The distinctive glacial peaks are visible for miles around, but the slopes above 1,600m are the preserve of hikes, who rate the Rwenzoris to be the most challenging of all African mountains. The Rwenzori Mountains can only be accessed from Kasese, and can be reached by road either via Mbarara or Fort portal, It can also be reached by Air from Entebbe to Kasese and it is 25km from Kasese.
Day 1: Kasese is about 8-hour drive from Kampala. You head west from Kampala through magnificent hill country and lush cultivation. You pass through the market town of Masaka, stop at the equator for photographs and have lunch at Mbarara. Proceed through the volcanic formations of the Great Rift Valley escarpment. The hills and valleys and crater lakes scenery on the way offer splendid viewing and enter the spectacular Queen Elizabeth National Park. Arriving in Kasese late afternoon, dinner and overnight stay at Hotel Margherita. Commence the 7 days trekking on central circuit. The tour price includes park fees, guide, 2 porters, accommodation (in huts), rescue fees and fuel. Extra time on the mountain will incur extra charges. The park offers unique experience of afro-montane rain forest.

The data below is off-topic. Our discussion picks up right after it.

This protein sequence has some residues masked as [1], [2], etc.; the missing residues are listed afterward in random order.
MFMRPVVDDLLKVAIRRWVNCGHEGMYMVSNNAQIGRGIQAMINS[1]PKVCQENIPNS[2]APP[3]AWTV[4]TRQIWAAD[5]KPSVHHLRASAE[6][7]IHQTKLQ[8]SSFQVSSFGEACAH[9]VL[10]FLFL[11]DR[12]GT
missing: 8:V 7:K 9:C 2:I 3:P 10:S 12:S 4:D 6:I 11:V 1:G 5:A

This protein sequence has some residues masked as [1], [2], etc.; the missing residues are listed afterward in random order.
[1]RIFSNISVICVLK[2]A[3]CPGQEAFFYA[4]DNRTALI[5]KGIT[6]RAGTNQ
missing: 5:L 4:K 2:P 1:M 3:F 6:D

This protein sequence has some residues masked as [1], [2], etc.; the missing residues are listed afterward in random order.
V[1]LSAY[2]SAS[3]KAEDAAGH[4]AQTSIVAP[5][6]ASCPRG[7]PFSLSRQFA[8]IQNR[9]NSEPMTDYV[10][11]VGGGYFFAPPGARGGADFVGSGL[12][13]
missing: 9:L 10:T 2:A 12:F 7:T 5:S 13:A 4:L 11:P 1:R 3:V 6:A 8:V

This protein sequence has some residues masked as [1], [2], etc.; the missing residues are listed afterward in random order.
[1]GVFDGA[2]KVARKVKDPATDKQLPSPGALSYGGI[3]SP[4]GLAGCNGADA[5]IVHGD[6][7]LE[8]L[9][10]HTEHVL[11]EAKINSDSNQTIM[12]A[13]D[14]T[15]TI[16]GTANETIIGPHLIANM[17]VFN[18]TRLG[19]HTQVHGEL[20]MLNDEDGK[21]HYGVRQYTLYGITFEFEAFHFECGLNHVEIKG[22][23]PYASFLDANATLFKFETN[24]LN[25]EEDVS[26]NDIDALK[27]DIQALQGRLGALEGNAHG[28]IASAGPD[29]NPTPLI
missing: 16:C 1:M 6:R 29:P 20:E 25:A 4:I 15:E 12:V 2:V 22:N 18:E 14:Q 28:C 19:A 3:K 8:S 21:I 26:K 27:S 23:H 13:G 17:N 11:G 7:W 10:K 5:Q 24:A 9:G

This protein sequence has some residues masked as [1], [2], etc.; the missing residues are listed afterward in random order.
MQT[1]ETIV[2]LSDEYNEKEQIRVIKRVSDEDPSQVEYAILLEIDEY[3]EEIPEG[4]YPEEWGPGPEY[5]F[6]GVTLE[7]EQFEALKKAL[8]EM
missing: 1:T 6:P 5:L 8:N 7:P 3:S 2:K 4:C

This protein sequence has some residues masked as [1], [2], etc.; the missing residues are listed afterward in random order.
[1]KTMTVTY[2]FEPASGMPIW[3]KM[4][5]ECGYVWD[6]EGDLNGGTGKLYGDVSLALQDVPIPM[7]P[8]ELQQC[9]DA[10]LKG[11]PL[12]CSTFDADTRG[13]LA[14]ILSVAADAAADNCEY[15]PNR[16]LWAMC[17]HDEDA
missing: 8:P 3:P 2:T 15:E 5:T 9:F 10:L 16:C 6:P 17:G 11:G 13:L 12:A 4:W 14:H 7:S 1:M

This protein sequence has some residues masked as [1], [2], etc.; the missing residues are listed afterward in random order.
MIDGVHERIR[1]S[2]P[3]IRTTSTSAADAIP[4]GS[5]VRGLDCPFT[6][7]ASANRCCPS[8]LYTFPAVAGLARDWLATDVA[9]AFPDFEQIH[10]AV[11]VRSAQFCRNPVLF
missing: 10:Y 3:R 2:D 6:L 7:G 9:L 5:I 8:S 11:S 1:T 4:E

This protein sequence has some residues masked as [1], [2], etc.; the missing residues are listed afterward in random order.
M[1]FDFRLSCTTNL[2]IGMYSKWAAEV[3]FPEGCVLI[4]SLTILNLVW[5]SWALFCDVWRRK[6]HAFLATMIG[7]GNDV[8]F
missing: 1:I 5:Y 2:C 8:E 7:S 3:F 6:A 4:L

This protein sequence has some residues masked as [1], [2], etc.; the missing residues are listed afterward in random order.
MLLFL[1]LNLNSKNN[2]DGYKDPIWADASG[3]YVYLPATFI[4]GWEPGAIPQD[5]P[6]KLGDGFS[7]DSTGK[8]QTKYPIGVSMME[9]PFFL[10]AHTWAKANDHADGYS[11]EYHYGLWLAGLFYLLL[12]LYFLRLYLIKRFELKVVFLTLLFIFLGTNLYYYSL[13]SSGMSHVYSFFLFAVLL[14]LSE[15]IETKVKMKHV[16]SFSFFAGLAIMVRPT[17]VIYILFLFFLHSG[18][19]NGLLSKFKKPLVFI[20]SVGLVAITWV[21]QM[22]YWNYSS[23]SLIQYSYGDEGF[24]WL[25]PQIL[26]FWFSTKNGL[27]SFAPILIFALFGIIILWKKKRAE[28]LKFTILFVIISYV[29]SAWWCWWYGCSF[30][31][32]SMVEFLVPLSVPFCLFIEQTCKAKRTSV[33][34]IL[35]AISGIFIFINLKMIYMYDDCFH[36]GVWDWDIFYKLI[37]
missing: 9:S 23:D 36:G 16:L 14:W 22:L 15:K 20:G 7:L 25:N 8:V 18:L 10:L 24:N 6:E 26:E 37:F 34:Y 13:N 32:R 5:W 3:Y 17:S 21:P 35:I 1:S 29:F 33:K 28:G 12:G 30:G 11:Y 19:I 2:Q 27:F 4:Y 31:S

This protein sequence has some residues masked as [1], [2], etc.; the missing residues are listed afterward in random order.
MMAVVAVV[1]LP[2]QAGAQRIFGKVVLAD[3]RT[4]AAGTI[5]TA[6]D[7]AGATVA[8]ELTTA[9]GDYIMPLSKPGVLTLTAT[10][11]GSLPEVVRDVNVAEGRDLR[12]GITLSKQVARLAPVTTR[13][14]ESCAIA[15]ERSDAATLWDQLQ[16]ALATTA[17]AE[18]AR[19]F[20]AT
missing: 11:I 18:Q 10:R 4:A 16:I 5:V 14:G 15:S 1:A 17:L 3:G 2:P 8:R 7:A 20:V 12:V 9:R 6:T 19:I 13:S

Day 2: Plan to arrive at Rwenzori Mountains Service (RMS) offices at Nyakalengija in the morning so as to have ample time to rent equipment and be availed with the guides and porters. Hiking begins from the park headquarters 54,000ft (1646m), walking past typical "mud and wattle" Bakonzo homes and gradually moving up through elephant grass and garden plots. It takes approximately forty minutes to the reach park boundary. The trail then follows the Mubuku River, crossing recent landslide areas (to be negotiated care fully), and involves climbing over rocks and bluff, before reaching Mahoma River in about two and a half hours.